Complex leads in keys

Mike Dallwitz miked at ENTO.CSIRO.AU
Wed Sep 6 15:42:55 CDT 1995

                                                              6 September 1995

> From: Mike Crisp <Mike.Crisp at ANU.EDU.AU>
> To: Taxacom

> [In the following couplet,] I only used 'not as above' for only 1
> character out of 2. Thus it is possible to key the specimen without
> considering 'not as above'.
> 12    Unit-inflorescence umbelliform; flowers subtended by an involucre of
>       bracts 3-20 mm long; bracts enlarging considerably to enclose pods,
>       becoming scarious or coriaceous (D. cordata group)                18
>       Unit-inflorescence not umbelliform, or if so, then bracts not as
>       above                                                             13

It is not possible to key out an arbitrary specimen on the `whether
umbelliform' character, because of the qualification `or if so'. The
annotation `(D. cordata group)' may give a clue to the convoluted leads: if
you try to make a key reflect the classification, its usefulness for
identification is usually impaired.

> The species in couplet 27 was very difficult to key out.  It has not unique
> character, but combines those in a group of closely related species.  The
> simplest way to deal with it was to pull it out first using its unique
> _combination_ of characters.  If I had not done so, I would have had to key
> it out in several different places.
> 27    Plants prostrate or procumbent; phyllode apex acuminate or cuspidate,
>       semi-pungent; inflorescence a 2-4(-5)-flowered umbel; pedicel dilated
>       upwards, with an annular thickening at the apex         D. lancifolia
>       Not the above combination                                          28

Every taxon in a completely resolved key has a unique combination of
attributes, but it is not usually necessary or desirable to combine all of
these attributes in a single lead. D. lancifolia would still key out only once
if all the attributes (i.e. the pieces of text delimited by semicolons) were
placed in separate leads with suitable contrasts:

      Plants prostrate or procumbent
      Plants erect

      Phyllode apex acuminate or cuspidate, semi-pungent
      Phyllode apex not as above


and this would tend to produce a better key, as pointed out by Joseph

> ... the simplest way to deal with it was to pull it out first. ... I was
> picking off the odd-looking species before tackling a large group.

This may be the simplest way for the _author_ of the key, but in general it's
not the best way for the users of the key. Here is an extract from my previous
posting on the subject.

    There are many algorithms for choosing characters to be used in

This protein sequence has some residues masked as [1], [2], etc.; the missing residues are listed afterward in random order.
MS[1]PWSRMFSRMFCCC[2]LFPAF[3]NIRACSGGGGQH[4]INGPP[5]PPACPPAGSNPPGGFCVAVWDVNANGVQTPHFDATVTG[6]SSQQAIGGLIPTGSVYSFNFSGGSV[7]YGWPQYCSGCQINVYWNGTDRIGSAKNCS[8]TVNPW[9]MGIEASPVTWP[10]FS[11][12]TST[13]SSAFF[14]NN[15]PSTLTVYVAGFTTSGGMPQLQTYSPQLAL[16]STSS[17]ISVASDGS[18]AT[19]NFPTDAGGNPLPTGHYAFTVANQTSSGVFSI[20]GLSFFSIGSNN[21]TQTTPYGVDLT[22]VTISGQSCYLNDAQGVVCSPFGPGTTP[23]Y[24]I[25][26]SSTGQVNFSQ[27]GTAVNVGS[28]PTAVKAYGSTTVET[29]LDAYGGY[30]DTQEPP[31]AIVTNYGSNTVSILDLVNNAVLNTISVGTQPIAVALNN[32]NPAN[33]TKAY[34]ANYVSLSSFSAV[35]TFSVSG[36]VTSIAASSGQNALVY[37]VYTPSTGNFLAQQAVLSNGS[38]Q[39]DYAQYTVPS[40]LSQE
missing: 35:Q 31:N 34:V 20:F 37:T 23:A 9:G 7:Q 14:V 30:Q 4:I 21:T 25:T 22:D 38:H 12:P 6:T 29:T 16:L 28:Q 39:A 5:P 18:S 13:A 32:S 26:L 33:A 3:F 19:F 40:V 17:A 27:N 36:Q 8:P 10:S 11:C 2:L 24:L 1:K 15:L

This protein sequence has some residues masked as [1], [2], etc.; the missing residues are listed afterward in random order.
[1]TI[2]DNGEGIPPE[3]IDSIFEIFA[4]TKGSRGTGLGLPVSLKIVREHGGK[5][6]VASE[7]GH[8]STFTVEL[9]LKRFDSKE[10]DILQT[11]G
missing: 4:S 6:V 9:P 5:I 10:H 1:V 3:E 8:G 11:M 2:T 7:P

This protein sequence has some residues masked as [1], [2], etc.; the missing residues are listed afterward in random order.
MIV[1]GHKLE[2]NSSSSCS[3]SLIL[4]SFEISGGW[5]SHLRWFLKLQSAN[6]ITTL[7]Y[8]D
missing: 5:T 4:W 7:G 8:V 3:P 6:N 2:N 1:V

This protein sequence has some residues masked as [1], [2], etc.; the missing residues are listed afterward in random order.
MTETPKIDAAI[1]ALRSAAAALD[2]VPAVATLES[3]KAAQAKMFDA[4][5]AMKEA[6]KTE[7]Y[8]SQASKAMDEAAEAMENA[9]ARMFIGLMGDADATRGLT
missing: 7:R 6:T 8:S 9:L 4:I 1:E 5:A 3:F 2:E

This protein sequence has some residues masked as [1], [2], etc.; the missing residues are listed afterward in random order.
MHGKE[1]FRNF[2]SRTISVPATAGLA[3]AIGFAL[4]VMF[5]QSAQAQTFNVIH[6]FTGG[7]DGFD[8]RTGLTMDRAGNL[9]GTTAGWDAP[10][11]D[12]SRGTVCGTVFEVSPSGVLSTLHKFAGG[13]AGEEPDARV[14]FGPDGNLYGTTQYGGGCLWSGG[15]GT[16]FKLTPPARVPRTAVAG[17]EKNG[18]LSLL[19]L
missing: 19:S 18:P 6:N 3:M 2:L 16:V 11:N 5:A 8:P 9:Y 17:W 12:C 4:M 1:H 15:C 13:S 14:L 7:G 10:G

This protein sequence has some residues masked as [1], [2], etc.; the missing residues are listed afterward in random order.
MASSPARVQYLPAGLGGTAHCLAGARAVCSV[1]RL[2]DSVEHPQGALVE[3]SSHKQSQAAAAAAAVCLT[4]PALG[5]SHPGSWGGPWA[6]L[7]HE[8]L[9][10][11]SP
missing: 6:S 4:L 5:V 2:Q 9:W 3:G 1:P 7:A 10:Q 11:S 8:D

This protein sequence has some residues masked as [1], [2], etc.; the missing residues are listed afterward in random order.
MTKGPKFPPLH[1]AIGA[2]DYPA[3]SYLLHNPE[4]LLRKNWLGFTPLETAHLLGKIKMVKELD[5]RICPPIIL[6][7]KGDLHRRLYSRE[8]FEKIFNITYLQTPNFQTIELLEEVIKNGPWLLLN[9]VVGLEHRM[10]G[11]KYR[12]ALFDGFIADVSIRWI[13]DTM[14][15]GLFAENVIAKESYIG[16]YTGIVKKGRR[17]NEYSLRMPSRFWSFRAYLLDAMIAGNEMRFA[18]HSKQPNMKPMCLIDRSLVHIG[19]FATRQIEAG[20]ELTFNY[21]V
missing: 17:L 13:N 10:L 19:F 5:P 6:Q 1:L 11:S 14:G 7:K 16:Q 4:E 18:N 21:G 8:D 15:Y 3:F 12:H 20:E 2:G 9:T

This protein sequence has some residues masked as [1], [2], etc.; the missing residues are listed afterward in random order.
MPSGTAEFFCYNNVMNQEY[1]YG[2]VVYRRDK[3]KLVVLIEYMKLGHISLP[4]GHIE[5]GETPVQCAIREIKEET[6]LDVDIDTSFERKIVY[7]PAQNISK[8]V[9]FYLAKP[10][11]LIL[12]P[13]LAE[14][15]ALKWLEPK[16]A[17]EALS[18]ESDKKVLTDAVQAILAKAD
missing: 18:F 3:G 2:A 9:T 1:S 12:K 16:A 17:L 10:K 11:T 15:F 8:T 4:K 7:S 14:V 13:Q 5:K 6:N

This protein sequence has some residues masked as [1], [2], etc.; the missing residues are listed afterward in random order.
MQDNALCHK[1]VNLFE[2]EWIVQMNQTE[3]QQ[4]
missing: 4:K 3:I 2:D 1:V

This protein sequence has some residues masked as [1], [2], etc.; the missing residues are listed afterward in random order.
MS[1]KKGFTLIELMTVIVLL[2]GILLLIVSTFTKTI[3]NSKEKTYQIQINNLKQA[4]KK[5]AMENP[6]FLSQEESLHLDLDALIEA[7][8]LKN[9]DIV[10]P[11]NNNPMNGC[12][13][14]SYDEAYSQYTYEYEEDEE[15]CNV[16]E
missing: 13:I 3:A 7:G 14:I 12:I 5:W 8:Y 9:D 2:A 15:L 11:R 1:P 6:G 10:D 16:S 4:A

identification, but as far as I know all of them look for characters that
    divide the remaining taxa into subgroups that are as nearly equal as
    possible. This tends to minimize the number of steps required in an
    identification. For example, for a group of 100 taxa, the use of (2-state)
    characters which are optimal in this sense would lead to a key requiring 6
    or 7 steps (characters) for an identification, whereas the use of
    characters which split off one taxon at a time would lead to a key
    requiring an average of 50 steps for an identification. ...

    Characters which split one taxon from all the rest are often preferred by
    taxonomists ... . However, such preferences should be examined critically.
    A distinction may seem obvious to the expert who has a mental picture of
    all of the taxa. Novices may make the distinction accurately when
    identifying a specimen of the unusual taxon, but will they do so with
    other specimens, particularly if they have never seen an example of the
    unusual taxon? How will the overall accuracy of the identification be
    affected, taking into account the much greater number of characters that
    will have to be used?

> Using only 1 character in a couplet (see Laferriere's example below) is
> risky - the specimen may not show that feature, or a simple mistake will
> more easily lead the user astray.

Combining attributes in a lead, with a contrasting lead `not as above', does
not add any redundancy/robustness to the key. A mistake in any one of the
attributes will still lead to the wrong answer.

Mike Dallwitz                                  Email md at
CSIRO Division of Entomology                   Fax +61 6 246 4000
GPO Box 1700, Canberra ACT 2601, Australia     Phone +61 6 246 4075

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